8. #8
    Snowball's Avatar
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    My mistake A hex shape net is bigger.
    11í example in metric 83% ridgeline
    Net size.png
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  9. #9

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    Thanks PapaSmurf! Very interesting.

  10. #10
    Snowball's Avatar
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    Quote Originally Posted by PapaSmurf View Post
    A symmetrical shaped net will have an impact on the comfort of the hammock. This shape holds the head and foot areas higher and will decrease the flatness of lay.

    Take a peek at the photos below.

    DB01.jpg
    Here's a hammock without netting and the user laying in a pretty comfortable position.

    DB03.jpg
    Here's the same hammock with an asym net zipped on. Notice how there is very little change in the shape of the hammock.

    DB05.jpg
    Here's the same hammock with the tie-outs pulled out tightly to create a symmetrical shape. Notice how the edges at the asym points are pulled higher.

    One important thing to remember is that the edge of the netting and the edge of the hammock must be same dimension. You can't simply make the net bigger and still get the zippers to fit. On an 11ft hammock (excluding channels) you've got 126" to work with. You can make any shape you like, but the edge needs to end up pretty close to 126" or you'll need a plan for dealing with either extra netting or extra hammock edge.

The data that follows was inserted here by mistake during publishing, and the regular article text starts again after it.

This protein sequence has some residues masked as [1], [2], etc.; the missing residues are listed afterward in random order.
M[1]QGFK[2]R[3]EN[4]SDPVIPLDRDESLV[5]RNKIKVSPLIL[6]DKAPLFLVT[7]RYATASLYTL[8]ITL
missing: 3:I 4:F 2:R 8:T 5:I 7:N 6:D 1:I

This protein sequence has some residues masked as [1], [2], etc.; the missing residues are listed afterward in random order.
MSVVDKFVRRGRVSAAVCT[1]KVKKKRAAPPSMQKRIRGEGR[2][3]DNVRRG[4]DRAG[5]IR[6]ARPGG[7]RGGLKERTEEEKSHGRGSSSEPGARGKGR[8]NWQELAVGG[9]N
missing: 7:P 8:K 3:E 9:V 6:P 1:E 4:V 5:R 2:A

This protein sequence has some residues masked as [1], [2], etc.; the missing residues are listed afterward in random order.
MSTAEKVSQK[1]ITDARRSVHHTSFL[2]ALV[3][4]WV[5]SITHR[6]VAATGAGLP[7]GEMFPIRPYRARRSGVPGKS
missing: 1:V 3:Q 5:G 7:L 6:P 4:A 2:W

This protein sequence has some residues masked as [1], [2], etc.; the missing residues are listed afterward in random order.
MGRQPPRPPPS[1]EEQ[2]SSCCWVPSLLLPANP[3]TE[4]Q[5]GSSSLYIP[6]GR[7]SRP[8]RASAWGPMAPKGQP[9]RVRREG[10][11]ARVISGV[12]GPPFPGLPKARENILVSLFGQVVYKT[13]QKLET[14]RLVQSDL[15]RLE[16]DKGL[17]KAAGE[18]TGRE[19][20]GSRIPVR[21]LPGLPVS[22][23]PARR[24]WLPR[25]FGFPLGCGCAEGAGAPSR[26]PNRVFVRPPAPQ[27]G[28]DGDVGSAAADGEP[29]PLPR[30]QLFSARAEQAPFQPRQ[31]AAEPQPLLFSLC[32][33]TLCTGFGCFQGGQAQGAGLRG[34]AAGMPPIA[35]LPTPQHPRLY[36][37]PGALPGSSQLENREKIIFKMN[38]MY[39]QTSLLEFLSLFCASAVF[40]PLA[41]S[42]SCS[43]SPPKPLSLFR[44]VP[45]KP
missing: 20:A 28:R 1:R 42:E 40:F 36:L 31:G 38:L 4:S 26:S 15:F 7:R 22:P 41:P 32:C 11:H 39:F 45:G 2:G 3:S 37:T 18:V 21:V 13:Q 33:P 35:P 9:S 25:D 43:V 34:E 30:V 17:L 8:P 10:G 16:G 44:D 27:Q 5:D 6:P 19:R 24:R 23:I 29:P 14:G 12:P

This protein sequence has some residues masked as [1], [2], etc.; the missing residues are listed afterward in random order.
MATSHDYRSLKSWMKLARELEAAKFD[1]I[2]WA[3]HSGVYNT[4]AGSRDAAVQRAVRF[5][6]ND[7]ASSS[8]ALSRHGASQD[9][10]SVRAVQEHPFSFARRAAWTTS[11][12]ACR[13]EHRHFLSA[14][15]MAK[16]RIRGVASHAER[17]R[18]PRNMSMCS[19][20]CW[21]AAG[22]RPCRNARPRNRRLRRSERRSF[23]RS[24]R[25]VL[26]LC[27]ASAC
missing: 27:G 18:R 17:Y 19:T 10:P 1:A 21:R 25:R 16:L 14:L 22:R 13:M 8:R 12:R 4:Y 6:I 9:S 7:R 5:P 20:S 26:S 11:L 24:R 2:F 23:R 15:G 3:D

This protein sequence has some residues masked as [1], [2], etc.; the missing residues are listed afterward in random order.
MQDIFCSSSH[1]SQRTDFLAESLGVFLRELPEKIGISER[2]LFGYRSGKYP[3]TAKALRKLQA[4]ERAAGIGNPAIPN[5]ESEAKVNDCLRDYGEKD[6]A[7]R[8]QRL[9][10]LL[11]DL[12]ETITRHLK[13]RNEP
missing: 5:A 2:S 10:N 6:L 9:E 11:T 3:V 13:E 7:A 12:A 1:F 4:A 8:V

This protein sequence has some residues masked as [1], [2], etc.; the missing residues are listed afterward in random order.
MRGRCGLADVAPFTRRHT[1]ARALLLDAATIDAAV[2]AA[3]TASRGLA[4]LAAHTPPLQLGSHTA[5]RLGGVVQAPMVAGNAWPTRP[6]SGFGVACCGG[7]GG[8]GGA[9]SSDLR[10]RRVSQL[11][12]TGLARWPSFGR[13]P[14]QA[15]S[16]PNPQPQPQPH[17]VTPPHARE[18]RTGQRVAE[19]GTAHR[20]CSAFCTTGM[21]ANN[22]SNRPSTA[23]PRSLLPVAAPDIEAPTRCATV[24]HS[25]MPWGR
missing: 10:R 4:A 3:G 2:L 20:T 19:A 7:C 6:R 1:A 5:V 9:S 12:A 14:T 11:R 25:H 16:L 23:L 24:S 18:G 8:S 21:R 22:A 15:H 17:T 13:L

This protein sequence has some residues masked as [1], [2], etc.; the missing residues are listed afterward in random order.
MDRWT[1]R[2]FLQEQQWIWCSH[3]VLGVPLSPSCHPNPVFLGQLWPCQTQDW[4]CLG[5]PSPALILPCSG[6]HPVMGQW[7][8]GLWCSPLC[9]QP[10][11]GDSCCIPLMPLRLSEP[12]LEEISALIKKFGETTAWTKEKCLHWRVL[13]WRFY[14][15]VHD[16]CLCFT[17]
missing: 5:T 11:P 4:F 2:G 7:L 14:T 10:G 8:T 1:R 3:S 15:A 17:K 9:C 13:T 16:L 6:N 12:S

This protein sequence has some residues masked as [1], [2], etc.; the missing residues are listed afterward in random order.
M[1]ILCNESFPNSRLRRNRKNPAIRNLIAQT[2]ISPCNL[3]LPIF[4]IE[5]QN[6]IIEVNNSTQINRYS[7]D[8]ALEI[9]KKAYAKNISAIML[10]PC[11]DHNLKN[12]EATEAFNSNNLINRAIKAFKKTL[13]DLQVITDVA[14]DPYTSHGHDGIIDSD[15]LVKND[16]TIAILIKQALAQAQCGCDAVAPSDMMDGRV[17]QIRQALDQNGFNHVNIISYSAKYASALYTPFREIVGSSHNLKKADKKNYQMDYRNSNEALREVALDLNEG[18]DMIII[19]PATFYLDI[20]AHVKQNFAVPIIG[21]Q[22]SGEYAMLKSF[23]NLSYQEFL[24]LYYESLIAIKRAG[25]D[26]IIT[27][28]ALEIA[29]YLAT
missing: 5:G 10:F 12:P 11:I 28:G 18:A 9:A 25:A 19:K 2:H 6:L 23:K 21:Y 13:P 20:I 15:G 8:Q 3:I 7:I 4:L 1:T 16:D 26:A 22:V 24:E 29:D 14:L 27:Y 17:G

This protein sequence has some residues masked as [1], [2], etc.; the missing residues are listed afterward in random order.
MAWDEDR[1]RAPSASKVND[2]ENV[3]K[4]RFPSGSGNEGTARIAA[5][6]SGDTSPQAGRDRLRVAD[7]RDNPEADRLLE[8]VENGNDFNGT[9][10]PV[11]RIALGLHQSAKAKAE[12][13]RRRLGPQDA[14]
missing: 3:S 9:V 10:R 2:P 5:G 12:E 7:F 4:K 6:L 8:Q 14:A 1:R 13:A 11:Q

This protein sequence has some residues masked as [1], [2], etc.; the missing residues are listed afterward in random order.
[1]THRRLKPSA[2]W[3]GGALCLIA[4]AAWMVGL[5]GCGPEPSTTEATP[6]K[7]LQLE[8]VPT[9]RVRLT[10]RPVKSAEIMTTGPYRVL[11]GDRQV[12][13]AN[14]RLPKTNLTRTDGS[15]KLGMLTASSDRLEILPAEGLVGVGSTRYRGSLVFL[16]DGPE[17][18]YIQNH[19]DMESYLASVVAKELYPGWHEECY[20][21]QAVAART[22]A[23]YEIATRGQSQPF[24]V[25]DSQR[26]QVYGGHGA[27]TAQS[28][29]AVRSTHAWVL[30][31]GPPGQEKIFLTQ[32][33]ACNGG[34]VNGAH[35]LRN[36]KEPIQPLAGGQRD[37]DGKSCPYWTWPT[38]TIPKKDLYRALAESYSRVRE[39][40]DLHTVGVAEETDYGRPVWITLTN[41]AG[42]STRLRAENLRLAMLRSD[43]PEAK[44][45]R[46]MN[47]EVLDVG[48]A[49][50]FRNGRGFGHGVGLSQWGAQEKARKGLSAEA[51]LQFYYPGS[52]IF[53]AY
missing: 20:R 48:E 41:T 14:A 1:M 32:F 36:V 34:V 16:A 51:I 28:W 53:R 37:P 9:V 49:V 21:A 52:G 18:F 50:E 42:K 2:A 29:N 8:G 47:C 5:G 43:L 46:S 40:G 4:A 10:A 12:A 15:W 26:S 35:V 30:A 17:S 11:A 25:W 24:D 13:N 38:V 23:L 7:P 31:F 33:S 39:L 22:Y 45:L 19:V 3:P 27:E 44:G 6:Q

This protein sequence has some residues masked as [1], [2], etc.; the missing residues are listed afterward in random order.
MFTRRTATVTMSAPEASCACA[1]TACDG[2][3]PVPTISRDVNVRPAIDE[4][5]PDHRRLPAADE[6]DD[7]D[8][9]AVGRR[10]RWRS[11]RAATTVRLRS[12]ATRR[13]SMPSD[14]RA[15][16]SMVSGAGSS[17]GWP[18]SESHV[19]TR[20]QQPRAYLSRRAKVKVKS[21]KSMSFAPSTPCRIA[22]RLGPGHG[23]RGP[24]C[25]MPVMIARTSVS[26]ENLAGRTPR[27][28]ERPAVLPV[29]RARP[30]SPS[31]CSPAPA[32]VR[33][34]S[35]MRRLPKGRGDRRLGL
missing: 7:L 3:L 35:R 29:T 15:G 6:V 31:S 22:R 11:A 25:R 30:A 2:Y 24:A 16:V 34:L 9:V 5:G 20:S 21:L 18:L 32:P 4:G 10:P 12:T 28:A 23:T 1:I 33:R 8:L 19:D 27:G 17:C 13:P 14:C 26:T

I guess hex shaped nets isn’t optimal for taller people if they want to lay flat.
    Could be it changes if it’s a long ridgeline?
    The hammock I have used the last few nights has a 91% ridgeline and it’s not bad at all. It was the inspiration for the question. I actually don’t think any of my hammocks has a ridgeline of < 86%
    If there is nothing left to learn itís time to die.